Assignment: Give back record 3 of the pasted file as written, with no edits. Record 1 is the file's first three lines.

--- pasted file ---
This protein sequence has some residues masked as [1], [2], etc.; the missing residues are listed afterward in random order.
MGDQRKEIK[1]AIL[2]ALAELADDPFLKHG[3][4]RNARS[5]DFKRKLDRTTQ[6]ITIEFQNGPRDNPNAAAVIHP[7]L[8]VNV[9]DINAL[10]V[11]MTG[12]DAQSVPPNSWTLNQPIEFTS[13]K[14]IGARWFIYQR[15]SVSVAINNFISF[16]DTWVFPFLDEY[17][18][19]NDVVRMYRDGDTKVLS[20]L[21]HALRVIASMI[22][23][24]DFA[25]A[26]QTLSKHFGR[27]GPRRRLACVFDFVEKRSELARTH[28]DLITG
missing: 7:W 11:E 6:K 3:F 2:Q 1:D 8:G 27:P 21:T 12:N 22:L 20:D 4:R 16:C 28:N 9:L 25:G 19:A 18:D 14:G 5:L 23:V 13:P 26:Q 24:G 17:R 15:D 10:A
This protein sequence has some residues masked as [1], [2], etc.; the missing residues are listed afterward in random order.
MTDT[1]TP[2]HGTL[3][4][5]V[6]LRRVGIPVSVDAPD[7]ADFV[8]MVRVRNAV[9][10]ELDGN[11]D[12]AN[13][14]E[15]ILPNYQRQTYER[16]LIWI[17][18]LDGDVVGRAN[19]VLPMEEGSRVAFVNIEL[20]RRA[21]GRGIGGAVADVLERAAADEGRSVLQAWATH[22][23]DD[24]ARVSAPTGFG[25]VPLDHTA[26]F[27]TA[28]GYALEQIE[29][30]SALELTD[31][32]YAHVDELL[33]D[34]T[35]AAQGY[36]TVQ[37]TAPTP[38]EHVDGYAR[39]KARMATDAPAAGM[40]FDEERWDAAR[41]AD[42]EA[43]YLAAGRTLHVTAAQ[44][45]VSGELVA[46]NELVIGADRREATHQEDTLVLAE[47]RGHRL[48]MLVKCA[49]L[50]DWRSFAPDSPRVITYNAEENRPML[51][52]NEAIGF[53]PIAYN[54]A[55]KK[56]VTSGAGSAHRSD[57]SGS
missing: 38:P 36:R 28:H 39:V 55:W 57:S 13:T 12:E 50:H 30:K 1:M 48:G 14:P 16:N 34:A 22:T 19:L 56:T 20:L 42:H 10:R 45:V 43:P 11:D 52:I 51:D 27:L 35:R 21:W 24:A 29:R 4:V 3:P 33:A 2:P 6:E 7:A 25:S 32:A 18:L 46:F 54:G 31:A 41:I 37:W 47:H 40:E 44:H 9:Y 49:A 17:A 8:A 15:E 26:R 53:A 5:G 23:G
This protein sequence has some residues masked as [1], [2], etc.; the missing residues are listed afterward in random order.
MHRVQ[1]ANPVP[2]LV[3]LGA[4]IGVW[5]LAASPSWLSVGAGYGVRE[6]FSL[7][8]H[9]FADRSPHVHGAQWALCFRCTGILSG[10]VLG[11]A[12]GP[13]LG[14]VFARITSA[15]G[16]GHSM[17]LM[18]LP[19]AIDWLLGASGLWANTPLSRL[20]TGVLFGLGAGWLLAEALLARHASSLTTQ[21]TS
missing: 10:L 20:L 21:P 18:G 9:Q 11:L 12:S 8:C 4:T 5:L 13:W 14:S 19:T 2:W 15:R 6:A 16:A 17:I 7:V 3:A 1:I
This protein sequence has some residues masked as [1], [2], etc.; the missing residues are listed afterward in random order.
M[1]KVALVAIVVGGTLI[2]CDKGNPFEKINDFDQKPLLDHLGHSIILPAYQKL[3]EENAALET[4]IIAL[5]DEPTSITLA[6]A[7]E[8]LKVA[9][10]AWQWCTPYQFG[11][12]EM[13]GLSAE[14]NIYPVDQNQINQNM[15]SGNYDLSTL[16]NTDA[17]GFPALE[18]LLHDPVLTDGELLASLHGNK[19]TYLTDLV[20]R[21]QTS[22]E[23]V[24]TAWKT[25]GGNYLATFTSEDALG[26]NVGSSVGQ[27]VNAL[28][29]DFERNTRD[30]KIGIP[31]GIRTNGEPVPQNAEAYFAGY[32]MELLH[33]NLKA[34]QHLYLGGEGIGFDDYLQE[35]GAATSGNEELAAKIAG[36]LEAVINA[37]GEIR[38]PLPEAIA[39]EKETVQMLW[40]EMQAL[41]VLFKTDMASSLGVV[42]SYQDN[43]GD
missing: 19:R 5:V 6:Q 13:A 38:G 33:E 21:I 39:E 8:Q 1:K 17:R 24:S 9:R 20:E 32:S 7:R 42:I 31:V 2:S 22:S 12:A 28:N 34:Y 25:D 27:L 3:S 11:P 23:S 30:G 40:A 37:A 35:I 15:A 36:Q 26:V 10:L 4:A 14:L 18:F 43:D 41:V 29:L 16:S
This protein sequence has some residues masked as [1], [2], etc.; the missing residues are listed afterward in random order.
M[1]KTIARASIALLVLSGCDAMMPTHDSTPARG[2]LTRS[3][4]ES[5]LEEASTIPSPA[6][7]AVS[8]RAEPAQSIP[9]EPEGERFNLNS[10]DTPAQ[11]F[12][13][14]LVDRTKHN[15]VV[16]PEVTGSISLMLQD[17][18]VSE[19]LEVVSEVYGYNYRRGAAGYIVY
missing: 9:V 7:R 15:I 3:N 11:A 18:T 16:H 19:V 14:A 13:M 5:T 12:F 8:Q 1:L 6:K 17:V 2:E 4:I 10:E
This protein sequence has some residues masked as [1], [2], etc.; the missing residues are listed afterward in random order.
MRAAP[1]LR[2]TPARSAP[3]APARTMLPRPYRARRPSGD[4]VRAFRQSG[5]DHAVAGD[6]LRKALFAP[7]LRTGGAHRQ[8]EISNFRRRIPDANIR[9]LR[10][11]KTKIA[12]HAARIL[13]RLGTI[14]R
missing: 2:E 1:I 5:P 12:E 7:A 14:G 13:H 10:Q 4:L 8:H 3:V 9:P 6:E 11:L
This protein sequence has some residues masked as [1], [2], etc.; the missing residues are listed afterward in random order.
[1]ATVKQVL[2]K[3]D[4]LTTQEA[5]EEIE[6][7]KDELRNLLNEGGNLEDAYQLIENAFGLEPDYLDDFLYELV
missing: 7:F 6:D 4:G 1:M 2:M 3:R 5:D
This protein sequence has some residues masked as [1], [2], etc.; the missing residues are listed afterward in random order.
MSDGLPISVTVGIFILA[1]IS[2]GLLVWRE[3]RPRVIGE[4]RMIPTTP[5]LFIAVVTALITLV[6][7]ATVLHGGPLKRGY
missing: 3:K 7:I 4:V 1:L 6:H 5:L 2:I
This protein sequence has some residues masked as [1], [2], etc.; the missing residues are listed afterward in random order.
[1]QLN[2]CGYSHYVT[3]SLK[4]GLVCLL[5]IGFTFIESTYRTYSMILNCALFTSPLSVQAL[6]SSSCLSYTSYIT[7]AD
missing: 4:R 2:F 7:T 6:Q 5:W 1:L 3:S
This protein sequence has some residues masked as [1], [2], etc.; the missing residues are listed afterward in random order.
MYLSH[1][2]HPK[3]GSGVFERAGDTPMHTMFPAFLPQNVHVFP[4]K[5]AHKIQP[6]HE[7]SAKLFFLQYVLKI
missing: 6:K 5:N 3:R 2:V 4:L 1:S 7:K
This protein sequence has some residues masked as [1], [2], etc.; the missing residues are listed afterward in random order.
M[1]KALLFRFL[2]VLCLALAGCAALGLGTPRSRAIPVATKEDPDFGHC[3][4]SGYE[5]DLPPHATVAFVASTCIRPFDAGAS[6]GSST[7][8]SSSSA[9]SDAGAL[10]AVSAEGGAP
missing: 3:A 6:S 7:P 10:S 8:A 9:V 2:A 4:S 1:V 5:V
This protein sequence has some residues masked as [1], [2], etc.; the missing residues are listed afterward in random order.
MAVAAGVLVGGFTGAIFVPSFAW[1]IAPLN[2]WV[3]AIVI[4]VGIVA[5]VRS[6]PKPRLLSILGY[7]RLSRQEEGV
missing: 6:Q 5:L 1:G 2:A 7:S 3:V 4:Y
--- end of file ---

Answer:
This protein sequence has some residues masked as [1], [2], etc.; the missing residues are listed afterward in random order.
MHRVQ[1]ANPVP[2]LV[3]LGA[4]IGVW[5]LAASPSWLSVGAGYGVRE[6]FSL[7][8]H[9]FADRSPHVHGAQWALCFRCTGILSG[10]VLG[11]A[12]GP[13]LG[14]VFARITSA[15]G[16]GHSM[17]LM[18]LP[19]AIDWLLGASGLWANTPLSRL[20]TGVLFGLGAGWLLAEALLARHASSLTTQ[21]TS
missing: 10:L 20:L 21:P 18:G 9:Q 11:L 12:S 8:C 4:T 5:L 13:W 14:S 19:T 2:W 15:R 6:A 16:A 17:I 7:V 3:A 1:I